HIV/AIDS, drug shortages, and childhood obesity all on the agenda
WASHINGTON, DC, July 26, 2012 /CNW/ - Federal Health Minister Leona Aglukkaq returned from Washington, D.C., today where she represented Canada this week at the XIX International AIDS Conference, and met with senior U.S. officials to address other important health issues for Canadians.
"It was a powerful experience to meet with people whose lives had been changed thanks to Canadian efforts in fighting HIV and AIDS," said Minister Aglukkaq. "Canada is seen as a world leader by many, and our government is proud to make significant investments as part of a global effort to create an AIDS-free generation."
For the first time ever, HIV in Aboriginal populations was part of the main conference program, thanks in part to the work of the Government of Canada and the Canadian Aboriginal AIDS Network.
In her opening remarks to the session, Minister Aglukkaq reiterated the importance of reducing the rates of HIV infections among Aboriginal peoples and the need for all countries with Indigenous populations to work together and share best practices to make real progress, faster.
"In the lead up to the 2014 AIDS Conference in Melbourne, Australia, I encourage the International AIDS Society, UNAIDS and my global counterparts to bring Aboriginal and Indigenous issues to the forefront of their conversations around HIV and AIDS," said Minister Aglukkaq.
The Minister also provided opening remarks, alongside her U.S. counterpart Secretary Kathleen Sebelius, at a regional session dedicated to addressing the ongoing HIV and AIDS epidemic in Canada and the U.S.
"The United States and Canada have a lot in common, and there is so much that we can learn from each other - whether it's the latest scientific research or the best educational approach for underserved communities. That's why these joint sessions, where we can bring our brightest minds together, are so important," said Secretary Sebelius.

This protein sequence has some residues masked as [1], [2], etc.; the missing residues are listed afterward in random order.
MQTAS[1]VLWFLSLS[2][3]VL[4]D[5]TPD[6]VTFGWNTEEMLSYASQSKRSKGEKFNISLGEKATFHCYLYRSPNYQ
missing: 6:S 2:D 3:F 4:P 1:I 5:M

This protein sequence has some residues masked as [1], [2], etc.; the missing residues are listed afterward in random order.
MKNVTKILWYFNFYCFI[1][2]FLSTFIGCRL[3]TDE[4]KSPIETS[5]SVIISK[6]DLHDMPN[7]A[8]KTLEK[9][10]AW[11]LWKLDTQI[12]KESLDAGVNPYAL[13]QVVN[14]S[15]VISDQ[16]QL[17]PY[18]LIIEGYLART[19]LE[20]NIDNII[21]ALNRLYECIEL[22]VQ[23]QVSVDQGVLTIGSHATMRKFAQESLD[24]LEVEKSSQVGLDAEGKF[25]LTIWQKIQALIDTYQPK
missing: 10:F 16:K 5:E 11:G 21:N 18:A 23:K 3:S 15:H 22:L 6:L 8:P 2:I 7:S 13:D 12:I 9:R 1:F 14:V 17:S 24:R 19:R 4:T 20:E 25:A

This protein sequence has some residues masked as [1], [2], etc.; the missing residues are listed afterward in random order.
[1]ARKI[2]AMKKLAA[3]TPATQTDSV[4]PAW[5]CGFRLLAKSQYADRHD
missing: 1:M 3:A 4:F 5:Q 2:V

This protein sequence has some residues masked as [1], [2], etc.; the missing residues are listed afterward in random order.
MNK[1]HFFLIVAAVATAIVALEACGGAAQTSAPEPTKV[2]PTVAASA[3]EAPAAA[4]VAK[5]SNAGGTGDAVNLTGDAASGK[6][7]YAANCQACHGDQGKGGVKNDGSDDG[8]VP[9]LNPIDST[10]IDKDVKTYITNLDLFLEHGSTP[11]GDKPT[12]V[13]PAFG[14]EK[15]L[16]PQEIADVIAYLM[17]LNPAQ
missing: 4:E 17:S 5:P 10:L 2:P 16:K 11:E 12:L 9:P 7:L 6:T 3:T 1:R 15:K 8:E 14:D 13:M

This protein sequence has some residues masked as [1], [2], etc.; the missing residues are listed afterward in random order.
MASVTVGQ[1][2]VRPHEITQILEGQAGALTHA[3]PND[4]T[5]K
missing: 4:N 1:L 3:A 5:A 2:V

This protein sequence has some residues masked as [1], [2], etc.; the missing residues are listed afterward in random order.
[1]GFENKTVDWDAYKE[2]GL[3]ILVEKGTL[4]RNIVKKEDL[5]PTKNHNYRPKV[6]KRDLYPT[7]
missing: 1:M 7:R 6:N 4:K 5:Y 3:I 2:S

The Minister met with representatives from the Bill & Melinda Gates Foundation, with whom Canada has a partnership, to accelerate the development of a globally accessible HIV vaccine. This meeting reaffirmed each partner's ongoing commitment to the Canadian HIV Vaccine Initiative.
The Minister also had productive meetings with representatives from other HIV and AIDS organizations, including the International Indigenous Working Group on HIV and AIDS, UNAIDS, and the International AIDS Society.
In addition to participating at the AIDS Conference, the Minister met with the leaders of First Lady Michelle Obama's Let's Move! campaign to end childhood obesity in the U.S. The meeting was an opportunity to learn about the U.S. experience addressing childhood obesity and promoting healthy weights, and to discuss challenges and successes in these areas.
The Minister also toured the facilities at CentroNia Childcare Centre, a multicultural learning organization that has applied Let's Move! programming, to see first-hand its innovative work regarding food, nutrition and exercise.
Finally, the Minister met with Dr. Margaret Hamburg, Commissioner of the U.S. Food and Drug Administration (FDA), to discuss regulatory issues of mutual interest. They reviewed progress being made on health-related initiatives under the Canada-U.S. Joint Action Plan that will better align Health Canada and FDA processes aimed at improving efficiency and safety. As well, Minister Aglukkaq and Dr. Hamburg shared information and lessons learned about the international problem of drug shortages and the measures both countries have put in place to address the issue.
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SOURCE PUBLIC HEALTH AGENCY OF CANADA